Maize can be planted in all four seasons—monsoon, post-monsoon, winter, and spring. To acquire a good yield during the Rabi and Kharif seasons, farmers need reliable and irrigated agricultural facilities. It is preferable to finish the sowing process 12–15 days prior to the beginning of the monsoon during the Kharif season. However, in rain-fed areas, sowing should be scheduled to coincide with the start of the monsoon.

Seed Treatment

Seed treatment with fungicides and insecticides before sowing is suggested to protect the maize crop against seed and major soil-borne diseases and insect/pests, as detailed below.

      Disease/Insect/Pest

      Fungicide/Pesticide

Application Rate                             (g/ kg seed)

Termite and shoot fly

Imidachlorpit

4.0

Pythium Stalk Pot

Captan

2.5

Stem Borer

Chlorpyriphos 20EC/Monocrotophos

10.0

Downy mildew/Crazy Top

Thiram/Metalaxyl

2.0

Sowing Methods

The key to getting the best plant stand, which is the main driver of crop output, is tillage and crop establishment. As crop establishment is a sequence of events comprising seeding, followed by germination, emergence, and final establishment, the method of planting is critical for enhanced crop establishment in a given growing environment. Maize seeds are directly sown using various tillage and establishment methods. 

Some of the methods that are used in planting maize are: Resource conservation technologies (RCTs), which encompass a variety of measures such as zero tillage, minimum tillage, surface seeding, and others, have recently become popular in maize-based cropping systems and are environmentally friendly and effective.

Discussed below are several possible seeding strategies for attaining a larger yield.

Raised-bed planting

During the winter and monsoon seasons, raised-bed planting is usually considered to be the ideal planting method for maize, in terms of abundant moisture, limited water availability, and rainfed circumstances.

Sowing should take place on the southern side of east-west ridges to ensure better germination. Raised-bed planting method can save 20–30% irrigation water while increasing production. Furthermore, in the event of transient excessive soil moisture or waterlogging caused by heavy rains, the furrows will operate as drainage channels, saving the crop from excessive moisture stress.

Permanent beds, where sowing can be accomplished in a single process without any preparatory tillage, are recommended for acquiring the full potential of bed planting technology. In excess soil moisture situations, permanent beds are more useful since the infiltration rate is substantially higher and the crop can be saved from temporary waterlogging harm.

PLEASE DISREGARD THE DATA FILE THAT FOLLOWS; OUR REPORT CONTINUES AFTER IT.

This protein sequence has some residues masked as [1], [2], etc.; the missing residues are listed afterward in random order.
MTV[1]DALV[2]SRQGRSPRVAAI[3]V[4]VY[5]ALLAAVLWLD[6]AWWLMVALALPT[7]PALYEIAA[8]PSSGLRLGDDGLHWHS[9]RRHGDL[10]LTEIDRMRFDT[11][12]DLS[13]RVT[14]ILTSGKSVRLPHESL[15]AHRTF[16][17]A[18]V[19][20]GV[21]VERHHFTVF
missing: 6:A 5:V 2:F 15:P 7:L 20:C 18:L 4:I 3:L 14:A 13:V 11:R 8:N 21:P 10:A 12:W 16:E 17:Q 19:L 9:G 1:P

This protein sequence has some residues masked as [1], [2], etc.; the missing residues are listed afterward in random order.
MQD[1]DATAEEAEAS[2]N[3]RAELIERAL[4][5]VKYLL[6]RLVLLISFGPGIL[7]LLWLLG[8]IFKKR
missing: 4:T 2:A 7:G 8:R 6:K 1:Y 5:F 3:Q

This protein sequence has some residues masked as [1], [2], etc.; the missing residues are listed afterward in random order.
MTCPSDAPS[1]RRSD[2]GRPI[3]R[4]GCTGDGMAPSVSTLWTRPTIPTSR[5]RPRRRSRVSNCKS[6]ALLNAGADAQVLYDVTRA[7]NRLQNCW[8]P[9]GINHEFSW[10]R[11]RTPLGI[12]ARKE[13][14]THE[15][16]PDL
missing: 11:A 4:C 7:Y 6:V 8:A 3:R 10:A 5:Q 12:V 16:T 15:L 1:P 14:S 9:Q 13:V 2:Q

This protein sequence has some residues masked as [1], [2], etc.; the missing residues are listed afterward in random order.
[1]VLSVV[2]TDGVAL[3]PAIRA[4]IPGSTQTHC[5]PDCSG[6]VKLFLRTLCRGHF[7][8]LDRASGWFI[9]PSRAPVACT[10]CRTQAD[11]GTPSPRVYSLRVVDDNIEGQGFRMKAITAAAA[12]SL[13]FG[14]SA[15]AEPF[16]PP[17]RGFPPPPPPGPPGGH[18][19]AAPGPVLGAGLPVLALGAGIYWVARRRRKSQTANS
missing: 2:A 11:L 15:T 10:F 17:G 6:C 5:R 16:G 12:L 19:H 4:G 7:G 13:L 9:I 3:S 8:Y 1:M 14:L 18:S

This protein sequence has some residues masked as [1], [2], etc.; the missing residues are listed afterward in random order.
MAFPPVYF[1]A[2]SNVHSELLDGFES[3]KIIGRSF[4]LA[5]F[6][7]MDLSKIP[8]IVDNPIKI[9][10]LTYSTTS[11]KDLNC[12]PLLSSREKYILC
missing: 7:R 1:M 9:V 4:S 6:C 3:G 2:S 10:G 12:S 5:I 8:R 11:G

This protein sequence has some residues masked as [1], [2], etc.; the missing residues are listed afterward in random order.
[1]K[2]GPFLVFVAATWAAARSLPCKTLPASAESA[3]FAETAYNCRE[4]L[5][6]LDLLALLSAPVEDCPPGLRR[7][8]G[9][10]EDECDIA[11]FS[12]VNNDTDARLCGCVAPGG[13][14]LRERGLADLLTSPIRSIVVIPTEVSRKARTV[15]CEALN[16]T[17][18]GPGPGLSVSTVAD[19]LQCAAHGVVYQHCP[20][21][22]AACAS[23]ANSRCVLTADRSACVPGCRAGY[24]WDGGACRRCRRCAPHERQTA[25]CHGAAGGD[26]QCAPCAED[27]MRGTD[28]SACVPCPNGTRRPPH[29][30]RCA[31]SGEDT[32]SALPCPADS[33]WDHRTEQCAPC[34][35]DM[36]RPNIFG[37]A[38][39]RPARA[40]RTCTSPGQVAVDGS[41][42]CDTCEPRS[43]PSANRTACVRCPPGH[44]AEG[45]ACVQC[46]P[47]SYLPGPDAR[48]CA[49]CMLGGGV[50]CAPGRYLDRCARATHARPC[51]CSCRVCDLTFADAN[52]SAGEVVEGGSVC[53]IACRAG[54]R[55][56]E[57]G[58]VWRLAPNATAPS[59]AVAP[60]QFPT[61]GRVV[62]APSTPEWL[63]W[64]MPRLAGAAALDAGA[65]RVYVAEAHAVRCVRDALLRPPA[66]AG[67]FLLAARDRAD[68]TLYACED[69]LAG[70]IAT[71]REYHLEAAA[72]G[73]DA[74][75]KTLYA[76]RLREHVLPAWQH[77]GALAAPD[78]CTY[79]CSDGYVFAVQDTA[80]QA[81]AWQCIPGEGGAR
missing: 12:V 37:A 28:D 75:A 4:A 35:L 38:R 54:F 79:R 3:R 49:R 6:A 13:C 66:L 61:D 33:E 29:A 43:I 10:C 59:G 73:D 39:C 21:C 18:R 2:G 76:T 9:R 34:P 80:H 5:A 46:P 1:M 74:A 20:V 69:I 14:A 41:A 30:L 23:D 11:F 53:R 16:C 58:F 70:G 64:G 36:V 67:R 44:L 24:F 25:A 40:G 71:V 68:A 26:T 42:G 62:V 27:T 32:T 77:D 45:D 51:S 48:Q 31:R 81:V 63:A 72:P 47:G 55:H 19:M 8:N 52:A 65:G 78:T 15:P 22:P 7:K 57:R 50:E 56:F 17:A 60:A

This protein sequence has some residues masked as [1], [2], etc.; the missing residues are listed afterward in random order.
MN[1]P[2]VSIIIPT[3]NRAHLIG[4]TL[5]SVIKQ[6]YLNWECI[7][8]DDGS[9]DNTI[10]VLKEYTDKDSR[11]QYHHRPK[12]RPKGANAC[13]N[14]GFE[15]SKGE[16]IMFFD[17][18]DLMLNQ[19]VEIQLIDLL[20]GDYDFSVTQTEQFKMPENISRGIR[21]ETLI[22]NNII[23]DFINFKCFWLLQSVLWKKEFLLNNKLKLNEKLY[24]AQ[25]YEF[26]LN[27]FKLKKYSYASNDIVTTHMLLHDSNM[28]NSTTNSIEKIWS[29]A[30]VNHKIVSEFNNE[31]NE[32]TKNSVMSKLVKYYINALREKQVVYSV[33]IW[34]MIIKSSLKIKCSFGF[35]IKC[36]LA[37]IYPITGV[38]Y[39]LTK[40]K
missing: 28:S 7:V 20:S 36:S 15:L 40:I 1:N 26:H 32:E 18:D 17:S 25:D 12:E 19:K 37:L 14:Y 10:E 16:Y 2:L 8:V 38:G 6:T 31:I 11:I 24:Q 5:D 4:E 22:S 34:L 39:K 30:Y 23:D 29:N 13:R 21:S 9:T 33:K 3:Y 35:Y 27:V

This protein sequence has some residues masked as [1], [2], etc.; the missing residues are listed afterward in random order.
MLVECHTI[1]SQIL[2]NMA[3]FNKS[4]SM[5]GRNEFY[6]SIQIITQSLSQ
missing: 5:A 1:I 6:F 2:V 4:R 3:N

Zero-till Planting

In a no-till setting, maize can be grown successfully without any initial tillage, resulting in lower cultivation costs, improved farm profitability, and efficient resource use. A substantial number of farmers in peninsular and eastern India have used the technology, particularly in rice–maize and maize–wheat systems.

The adoption of an adequate planter, along with a compatible furrow opener and seed metering system, is the key to the no-till technology's success. 

Conventional till flat planting

Flat planting can be done with seed-cum-fertilizer planters in high weed infestations where herbicidal and chemical weed management is economically unviable in no-till and also for rainfed areas where crop survival depends on conserved soil moisture.

Furrow Planting

During the spring season, evaporative losses of water from the soil under flat, along with raised-bed planting, are higher, and the crop suffers as an outcome of moisture stress. It is recommended to plant maize in furrows in such circumstances for optimum growth, seed set, and increased production.

Maize Sowing: Water Management

Since over 80 % of maize is grown during the monsoon season, particularly under rainfed circumstances, irrigation water management is seasonal. However, in regions where adequate irrigation facilities are available, irrigation should be implemented as or when the crop requires it, depending on the rainfall events and soil retaining capacity and first irrigation should be practiced very carefully so that water does not overflow on the ridges/beds.